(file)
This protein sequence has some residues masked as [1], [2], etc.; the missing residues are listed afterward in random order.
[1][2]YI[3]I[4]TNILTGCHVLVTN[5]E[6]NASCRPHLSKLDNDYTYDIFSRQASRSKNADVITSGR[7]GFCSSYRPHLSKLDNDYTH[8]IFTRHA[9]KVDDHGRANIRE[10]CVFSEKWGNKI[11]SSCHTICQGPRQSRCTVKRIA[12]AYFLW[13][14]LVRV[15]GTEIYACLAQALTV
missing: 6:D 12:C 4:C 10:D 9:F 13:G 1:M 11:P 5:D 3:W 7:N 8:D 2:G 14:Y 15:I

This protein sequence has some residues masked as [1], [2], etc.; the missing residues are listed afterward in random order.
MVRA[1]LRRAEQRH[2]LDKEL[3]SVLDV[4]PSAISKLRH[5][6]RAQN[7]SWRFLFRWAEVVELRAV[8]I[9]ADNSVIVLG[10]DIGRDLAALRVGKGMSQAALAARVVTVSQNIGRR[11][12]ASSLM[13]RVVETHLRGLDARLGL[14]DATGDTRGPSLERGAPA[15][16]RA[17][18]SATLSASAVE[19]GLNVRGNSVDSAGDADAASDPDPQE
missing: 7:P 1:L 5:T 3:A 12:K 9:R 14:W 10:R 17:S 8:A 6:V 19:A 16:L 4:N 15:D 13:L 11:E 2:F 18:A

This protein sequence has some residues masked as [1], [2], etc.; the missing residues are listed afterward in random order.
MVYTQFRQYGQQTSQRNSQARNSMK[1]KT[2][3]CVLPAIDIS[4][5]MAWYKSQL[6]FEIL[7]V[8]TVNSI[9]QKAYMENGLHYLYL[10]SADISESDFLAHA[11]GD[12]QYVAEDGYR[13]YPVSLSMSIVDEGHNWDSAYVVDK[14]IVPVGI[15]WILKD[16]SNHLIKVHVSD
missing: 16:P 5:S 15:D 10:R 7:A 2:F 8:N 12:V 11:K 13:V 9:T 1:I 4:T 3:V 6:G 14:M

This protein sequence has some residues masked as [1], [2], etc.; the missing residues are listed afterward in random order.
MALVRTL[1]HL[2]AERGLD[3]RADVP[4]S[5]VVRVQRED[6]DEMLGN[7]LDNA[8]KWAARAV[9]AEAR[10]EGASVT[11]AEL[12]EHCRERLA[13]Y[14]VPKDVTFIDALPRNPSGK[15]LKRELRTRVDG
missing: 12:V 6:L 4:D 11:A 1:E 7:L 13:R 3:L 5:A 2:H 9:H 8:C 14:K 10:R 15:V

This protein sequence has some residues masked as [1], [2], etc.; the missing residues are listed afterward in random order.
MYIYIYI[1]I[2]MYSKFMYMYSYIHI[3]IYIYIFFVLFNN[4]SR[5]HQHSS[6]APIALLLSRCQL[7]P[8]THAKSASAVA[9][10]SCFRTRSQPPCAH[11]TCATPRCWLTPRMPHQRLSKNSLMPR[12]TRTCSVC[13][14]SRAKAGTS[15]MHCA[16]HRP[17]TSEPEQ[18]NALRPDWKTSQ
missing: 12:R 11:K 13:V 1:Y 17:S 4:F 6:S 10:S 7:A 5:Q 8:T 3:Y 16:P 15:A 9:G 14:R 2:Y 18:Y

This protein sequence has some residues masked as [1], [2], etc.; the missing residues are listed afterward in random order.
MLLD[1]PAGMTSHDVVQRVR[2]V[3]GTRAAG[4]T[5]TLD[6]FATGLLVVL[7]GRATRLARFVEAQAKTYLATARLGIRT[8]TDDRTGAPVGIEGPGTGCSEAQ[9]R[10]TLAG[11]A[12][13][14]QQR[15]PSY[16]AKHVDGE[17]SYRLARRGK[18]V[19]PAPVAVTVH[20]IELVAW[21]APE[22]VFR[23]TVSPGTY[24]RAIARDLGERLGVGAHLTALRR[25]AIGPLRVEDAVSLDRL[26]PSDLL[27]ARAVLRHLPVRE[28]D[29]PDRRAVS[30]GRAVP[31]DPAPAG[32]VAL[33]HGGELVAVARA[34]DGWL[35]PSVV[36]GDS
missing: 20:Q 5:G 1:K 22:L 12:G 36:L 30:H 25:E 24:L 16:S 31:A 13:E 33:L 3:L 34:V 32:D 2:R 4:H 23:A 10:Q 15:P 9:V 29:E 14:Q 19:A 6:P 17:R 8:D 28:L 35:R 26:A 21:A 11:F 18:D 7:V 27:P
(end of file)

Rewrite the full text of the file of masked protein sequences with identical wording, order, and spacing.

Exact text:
This protein sequence has some residues masked as [1], [2], etc.; the missing residues are listed afterward in random order.
[1][2]YI[3]I[4]TNILTGCHVLVTN[5]E[6]NASCRPHLSKLDNDYTYDIFSRQASRSKNADVITSGR[7]GFCSSYRPHLSKLDNDYTH[8]IFTRHA[9]KVDDHGRANIRE[10]CVFSEKWGNKI[11]SSCHTICQGPRQSRCTVKRIA[12]AYFLW[13][14]LVRV[15]GTEIYACLAQALTV
missing: 6:D 12:C 4:C 10:D 9:F 13:G 1:M 11:P 5:D 3:W 7:N 8:D 2:G 14:Y 15:I

This protein sequence has some residues masked as [1], [2], etc.; the missing residues are listed afterward in random order.
MVRA[1]LRRAEQRH[2]LDKEL[3]SVLDV[4]PSAISKLRH[5][6]RAQN[7]SWRFLFRWAEVVELRAV[8]I[9]ADNSVIVLG[10]DIGRDLAALRVGKGMSQAALAARVVTVSQNIGRR[11][12]ASSLM[13]RVVETHLRGLDARLGL[14]DATGDTRGPSLERGAPA[15][16]RA[17][18]SATLSASAVE[19]GLNVRGNSVDSAGDADAASDPDPQE
missing: 7:P 1:L 5:T 3:A 12:K 9:R 14:W 10:R 17:S 8:A 6:V 19:A 16:L 4:N 15:D 13:L 11:E 2:F 18:A

This protein sequence has some residues masked as [1], [2], etc.; the missing residues are listed afterward in random order.
MVYTQFRQYGQQTSQRNSQARNSMK[1]KT[2][3]CVLPAIDIS[4][5]MAWYKSQL[6]FEIL[7]V[8]TVNSI[9]QKAYMENGLHYLYL[10]SADISESDFLAHA[11]GD[12]QYVAEDGYR[13]YPVSLSMSIVDEGHNWDSAYVVDK[14]IVPVGI[15]WILKD[16]SNHLIKVHVSD
missing: 16:P 5:S 15:D 10:R 7:A 2:F 8:N 12:V 11:K 13:V 9:T 1:I 4:T 3:V 6:G 14:M

This protein sequence has some residues masked as [1], [2], etc.; the missing residues are listed afterward in random order.
MALVRTL[1]HL[2]AERGLD[3]RADVP[4]S[5]VVRVQRED[6]DEMLGN[7]LDNA[8]KWAARAV[9]AEAR[10]EGASVT[11]AEL[12]EHCRERLA[13]Y[14]VPKDVTFIDALPRNPSGK[15]LKRELRTRVDG
missing: 12:V 6:L 4:D 11:A 1:E 7:L 13:R 3:L 5:A 2:H 9:H 8:C 14:K 10:R 15:V

This protein sequence has some residues masked as [1], [2], etc.; the missing residues are listed afterward in random order.
MYIYIYI[1]I[2]MYSKFMYMYSYIHI[3]IYIYIFFVLFNN[4]SR[5]HQHSS[6]APIALLLSRCQL[7]P[8]THAKSASAVA[9][10]SCFRTRSQPPCAH[11]TCATPRCWLTPRMPHQRLSKNSLMPR[12]TRTCSVC[13][14]SRAKAGTS[15]MHCA[16]HRP[17]TSEPEQ[18]NALRPDWKTSQ
missing: 12:R 11:K 13:V 1:Y 17:S 4:F 6:S 10:S 7:A 5:Q 8:T 3:Y 16:P 15:A 9:G 14:R 2:Y 18:Y

This protein sequence has some residues masked as [1], [2], etc.; the missing residues are listed afterward in random order.
MLLD[1]PAGMTSHDVVQRVR[2]V[3]GTRAAG[4]T[5]TLD[6]FATGLLVVL[7]GRATRLARFVEAQAKTYLATARLGIRT[8]TDDRTGAPVGIEGPGTGCSEAQ[9]R[10]TLAG[11]A[12][13][14]QQR[15]PSY[16]AKHVDGE[17]SYRLARRGK[18]V[19]PAPVAVTVH[20]IELVAW[21]APE[22]VFR[23]TVSPGTY[24]RAIARDLGERLGVGAHLTALRR[25]AIGPLRVEDAVSLDRL[26]PSDLL[27]ARAVLRHLPVRE[28]D[29]PDRRAVS[30]GRAVP[31]DPAPAG[32]VAL[33]HGGELVAVARA[34]DGWL[35]PSVV[36]GDS
missing: 20:Q 5:G 1:K 22:L 12:G 36:L 30:H 25:E 24:L 16:S 31:A 13:E 33:L 3:L 34:V 32:D 2:R 4:H 23:A 10:Q 15:P 9:V 29:E 14:Q 19:A 6:P 17:R 8:D 28:L 35:R 26:A 21:A 11:F 18:D 7:V 27:P